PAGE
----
The experiment ended after the fall 2008 pilot period, and no similar notification service has been pursued. A detailed analysis of online services used by students will need to be conducted before alternative interventions are attempted. Even if a more popular online service (such as Facebook) had been used for this pilot, the student responses regarding welcoming university faculty and administrators into their online social networks might indicate that this type of intervention is not worth the effort needed to implement it and promote it to students. This raises a significant question: If faculty offer instruction in these online social networking environments, will students go to those spaces to experience it? Paraphrasing Reid Bates and Samer Khasawneh,6 when course activities are built around technologies, students have little choice about whether to participate. Based on our pilot, it appears that many students might react to teachers entering their social networks the same way that Spicoli looked at Mr. Hand when he showed up the night of the dance. We certainly had no great success using Twitter to communicate academic information to students, despite the value to them in effectively using the lab's services. Based on the admittedly small survey results, introducing academic information into online social networking sites certainly has no guarantee of success, although many colleges and universities have a Facebook presence.7

The mass appeal and pervasiveness of social networks should not be ignored, however. The features available in the popular social networking services have attracted millions of users. Academic researchers and those in the business of creating course management systems should keep a close eye on the elements that have attracted all of these users, but merging education into the online social networks might be going too far.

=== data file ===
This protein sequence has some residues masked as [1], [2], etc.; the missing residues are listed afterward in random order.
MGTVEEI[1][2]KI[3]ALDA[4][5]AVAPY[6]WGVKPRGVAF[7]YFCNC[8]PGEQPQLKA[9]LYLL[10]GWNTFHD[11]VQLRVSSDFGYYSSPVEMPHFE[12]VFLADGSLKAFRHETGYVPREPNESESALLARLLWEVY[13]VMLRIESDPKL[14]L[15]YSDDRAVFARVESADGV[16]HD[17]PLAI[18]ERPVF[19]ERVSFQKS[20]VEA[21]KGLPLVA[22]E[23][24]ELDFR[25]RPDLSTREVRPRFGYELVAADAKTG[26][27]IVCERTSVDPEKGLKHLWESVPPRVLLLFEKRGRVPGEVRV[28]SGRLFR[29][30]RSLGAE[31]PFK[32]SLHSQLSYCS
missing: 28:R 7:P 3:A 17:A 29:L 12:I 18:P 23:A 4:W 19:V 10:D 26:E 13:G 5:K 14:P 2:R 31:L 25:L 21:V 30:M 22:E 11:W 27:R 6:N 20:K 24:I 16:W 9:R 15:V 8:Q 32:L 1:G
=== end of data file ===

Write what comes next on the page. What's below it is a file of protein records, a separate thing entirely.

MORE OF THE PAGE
Endnotes
  1. Robin Mason and Frank Rennie, E-Learning and Social Networking Handbook: Resources for Higher Education (New York: Routledge, 2008).
  2. Joanna C. Dunlap and Patrick R. Lowenthal, "Instructional Uses of Twitter," in The CU Online Handbook — Teach Differently: Create and Collaborate, Patrick R. Lowenthal, David Thomas, Anna Thai, and Brian Yuhnke, Eds. (Denver, CO: University of Colorado, 2009), pp. 45-50.
  3. Ibid., p. 48.
  4. Carol A. Twigg, "Improving Learning and Reducing Costs: New Models for Online Learning," EDUCAUSE Review, vol. 38, no. 5 (September/October) (2003), pp. 28-38.
  5. For some of the commentary on the demographic trends among Twitter users see the July 30, 2009, NielsenWire report by David Martin and Sue MacDonald, "Teens Don't Tweet; Twitter's Growth Not Fueled by Youth"; the February 11, 2010, posting by Jay Yarrow in Business Insider, "Chart of the Day: Kids Don't Hate Twitter Anymore!"; and the Pew Internet report "Twitter and Status Updating, Fall 2009," by Susannah Fox, Kathryn Zikuhr, and Aaron Smith.
  6. Reid Bates and Samer Khasawneh, "Self-Efficacy and College Students' Perceptions and Use of Online Learning Systems," Computers in Human Behavior, vol. 23, no. 1 (January 2007), pp. 175-191; see p. 176.
  7. In her blog, Campus Overload, education reporter Jenna Johnson of the Washington Post provided a list May 1, 2010, of the most popular higher education institutions on Facebook, which has a Colleges and Universities group.

Charles Hodges

Chuck has nearly 20 years of experience with technology-based instruction. He earned a Ph.D. from the Learning Sciences and Technologies program at Virginia Tech majoring in Instructional Design and Technology, as well as mathematics degrees from Fairmont State University (B.S.) and West Virginia University (M.S.). His professional interests are learner self-efficacy and self-regulation in online learning environments, instructional software evaluation, and teaching and learning online. He is an Assistant Professor of Instructional Technology at Georgia Southern University where he teaches in the online Instructional Technology Program. Recently, his research has appeared in the Journal of Educational Computing Research, The Internet and Higher Education, and The International Journal of Teaching and Learning in Higher Education. Formerly, he was the manager of Virginia Tech's Advanced Technology Learning Center, commonly known as the Math Emporium.